Aging is the biggest risk factor for cancer (de Magalhaes, 2013). However, the biological mechanisms behind this link are still unclear. Gene expression analyses have been used to study cancer (Cieslik & Chinnaiyan, 2018) and aging (de Magalhaes, Curado, & Church, 2009; Yang et al., 2015), but only a few studies have investigated the relationship between gene expression changes in these two processes (Aramillo Irizar et al., 2018). In particular, comparisons between human tissue‐specific genes differentially expressed with age (age‐DEGs) and genes differentially expressed in cancer (cancer‐DEGs) are lacking. Cellular senescence is a state of irreversible cell cycle arrest and has been regarded as an anti‐tumor mechanism (Campisi, 2013). However, accumulating evidence has suggested that senescent cells could also promote cancer (Demaria et al., 2017). Many studies have attempted to identify gene expression signatures of senescence (Kim et al., 2013), but comparisons between cellular senescence signatures, age‐DEGs, and cancer‐DEGs are also lacking.

 

The Genotype‐Tissue Expression (GTEx) Project has profiled gene expression from noncancerous tissues of nearly 1,000 individuals (age 20–79 years) over 53 sampled sites (Ardlie et al., 2015). The Cancer Genome Atlas (TCGA) has sequenced tumor samples from more than 10,000 patients covering 33 cancer types (Ding et al., 2018). Here, we investigated the relationship between transcriptomic changes in aged human tissue and their corresponding cancer by analyzing gene expression data from GTEx and TCGA. In addition, we conducted a meta‐analysis using publicly available datasets to identify cellular senescence signature genes and compared them with age‐DEGs and cancer‐DEGs.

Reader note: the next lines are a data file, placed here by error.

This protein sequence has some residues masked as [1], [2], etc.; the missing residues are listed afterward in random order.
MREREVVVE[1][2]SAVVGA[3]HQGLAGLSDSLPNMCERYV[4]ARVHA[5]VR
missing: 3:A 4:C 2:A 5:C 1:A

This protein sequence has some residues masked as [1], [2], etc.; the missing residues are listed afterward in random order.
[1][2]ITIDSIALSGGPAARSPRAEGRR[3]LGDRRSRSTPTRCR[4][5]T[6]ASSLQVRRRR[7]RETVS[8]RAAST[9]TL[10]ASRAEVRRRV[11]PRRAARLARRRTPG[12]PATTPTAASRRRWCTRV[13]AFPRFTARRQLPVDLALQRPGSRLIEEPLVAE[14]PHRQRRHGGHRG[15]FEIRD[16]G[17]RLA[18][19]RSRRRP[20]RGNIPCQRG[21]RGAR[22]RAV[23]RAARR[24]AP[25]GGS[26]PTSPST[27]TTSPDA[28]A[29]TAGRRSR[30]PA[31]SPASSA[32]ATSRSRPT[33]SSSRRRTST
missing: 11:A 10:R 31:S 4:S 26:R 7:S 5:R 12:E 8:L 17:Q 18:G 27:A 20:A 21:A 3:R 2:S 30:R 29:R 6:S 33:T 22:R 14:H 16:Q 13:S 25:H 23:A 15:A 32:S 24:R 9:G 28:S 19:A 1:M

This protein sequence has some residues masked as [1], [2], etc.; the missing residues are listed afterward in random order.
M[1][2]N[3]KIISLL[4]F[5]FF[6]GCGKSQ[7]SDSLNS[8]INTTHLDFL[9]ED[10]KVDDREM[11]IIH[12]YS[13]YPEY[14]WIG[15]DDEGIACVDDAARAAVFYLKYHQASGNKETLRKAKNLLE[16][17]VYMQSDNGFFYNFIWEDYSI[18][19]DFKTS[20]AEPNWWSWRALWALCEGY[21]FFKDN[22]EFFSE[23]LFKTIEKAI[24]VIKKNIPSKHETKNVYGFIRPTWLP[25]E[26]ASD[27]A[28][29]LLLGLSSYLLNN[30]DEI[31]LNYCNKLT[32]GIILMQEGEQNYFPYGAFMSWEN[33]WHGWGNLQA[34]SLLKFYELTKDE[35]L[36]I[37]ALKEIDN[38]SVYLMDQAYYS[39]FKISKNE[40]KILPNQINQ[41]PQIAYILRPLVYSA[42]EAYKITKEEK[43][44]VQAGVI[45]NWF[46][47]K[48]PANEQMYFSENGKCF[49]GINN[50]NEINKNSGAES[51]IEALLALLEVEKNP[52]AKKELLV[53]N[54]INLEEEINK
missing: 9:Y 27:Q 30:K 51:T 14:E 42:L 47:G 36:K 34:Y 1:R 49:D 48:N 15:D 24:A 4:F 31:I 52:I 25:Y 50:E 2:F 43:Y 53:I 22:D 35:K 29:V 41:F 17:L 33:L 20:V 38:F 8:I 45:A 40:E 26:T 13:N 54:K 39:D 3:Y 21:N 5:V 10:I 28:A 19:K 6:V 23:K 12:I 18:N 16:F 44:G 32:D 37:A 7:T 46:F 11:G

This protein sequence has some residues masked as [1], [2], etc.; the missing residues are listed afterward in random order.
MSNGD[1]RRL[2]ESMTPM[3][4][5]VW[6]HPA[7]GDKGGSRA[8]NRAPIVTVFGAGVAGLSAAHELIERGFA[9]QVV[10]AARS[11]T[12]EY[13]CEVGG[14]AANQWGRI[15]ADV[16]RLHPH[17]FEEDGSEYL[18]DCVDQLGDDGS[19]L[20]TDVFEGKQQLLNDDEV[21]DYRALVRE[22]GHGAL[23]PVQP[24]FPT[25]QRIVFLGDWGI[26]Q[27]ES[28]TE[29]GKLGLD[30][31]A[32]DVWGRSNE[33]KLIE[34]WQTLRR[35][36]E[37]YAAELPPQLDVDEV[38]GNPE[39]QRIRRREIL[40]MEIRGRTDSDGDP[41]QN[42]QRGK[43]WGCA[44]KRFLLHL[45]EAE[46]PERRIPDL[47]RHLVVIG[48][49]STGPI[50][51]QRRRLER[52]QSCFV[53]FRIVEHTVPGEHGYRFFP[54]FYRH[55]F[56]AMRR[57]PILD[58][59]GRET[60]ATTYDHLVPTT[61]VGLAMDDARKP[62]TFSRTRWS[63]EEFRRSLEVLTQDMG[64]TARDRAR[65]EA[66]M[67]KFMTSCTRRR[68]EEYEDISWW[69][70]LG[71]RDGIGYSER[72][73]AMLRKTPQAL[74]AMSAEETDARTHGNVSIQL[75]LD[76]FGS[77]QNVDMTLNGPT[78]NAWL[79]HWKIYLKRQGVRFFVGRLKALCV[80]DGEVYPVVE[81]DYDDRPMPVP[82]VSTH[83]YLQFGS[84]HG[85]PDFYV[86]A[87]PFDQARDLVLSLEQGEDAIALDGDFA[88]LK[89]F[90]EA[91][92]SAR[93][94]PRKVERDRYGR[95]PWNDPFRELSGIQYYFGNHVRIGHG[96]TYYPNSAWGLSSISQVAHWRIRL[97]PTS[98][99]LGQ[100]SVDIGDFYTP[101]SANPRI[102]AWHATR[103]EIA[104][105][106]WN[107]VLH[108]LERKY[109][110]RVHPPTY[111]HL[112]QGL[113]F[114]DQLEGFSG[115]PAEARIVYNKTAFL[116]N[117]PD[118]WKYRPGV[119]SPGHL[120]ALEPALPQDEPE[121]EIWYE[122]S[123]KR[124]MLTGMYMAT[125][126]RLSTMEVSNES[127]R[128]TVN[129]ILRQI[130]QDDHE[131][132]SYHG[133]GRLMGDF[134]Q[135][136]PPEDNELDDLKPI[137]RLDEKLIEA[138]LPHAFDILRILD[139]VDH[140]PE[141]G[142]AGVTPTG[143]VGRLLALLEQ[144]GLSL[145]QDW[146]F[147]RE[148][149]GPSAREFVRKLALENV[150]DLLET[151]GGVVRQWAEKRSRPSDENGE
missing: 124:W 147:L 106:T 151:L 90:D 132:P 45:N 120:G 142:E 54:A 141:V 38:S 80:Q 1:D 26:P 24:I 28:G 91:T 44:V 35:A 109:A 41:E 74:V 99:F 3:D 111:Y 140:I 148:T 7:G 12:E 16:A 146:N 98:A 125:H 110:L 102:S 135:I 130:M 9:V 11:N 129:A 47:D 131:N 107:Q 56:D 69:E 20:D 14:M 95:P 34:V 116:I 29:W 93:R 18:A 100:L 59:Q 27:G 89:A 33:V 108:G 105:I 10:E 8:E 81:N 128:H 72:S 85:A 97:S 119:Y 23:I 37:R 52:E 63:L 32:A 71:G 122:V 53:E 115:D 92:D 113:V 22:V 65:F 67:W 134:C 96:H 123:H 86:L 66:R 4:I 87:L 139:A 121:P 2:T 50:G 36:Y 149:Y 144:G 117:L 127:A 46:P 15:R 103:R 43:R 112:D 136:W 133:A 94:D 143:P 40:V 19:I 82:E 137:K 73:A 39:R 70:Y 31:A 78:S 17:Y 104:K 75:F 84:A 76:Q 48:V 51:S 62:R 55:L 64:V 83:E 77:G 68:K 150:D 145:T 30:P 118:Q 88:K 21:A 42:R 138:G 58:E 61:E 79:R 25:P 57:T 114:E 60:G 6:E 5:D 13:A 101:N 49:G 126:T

We first identified age‐DEGs in 26 tissues from GTEx (v7), nine tissues (breast, colon, esophagus, liver, lung, prostate, stomach, thyroid, and uterus) were selected for subsequent analyses (Table S1). The numbers of significant age‐DEGs (p‐value with Benjamini–Hochberg correction < .05 and absolute fold change > 1.5; moderated t test) varied between different tissues (Figure 1a, Figure S1, Data S1). We identified cancer‐DEGs by analyzing nine TCGA datasets for which the tissues of origin were matched to the GTEx tissues used in this study (Table S1, Figure S2). The numbers of cancer‐DEGs (p‐value with Benjamini–Hochberg correction < .01 and absolute fold change > 2; moderated t test) are shown in Figure 1b (Data S2).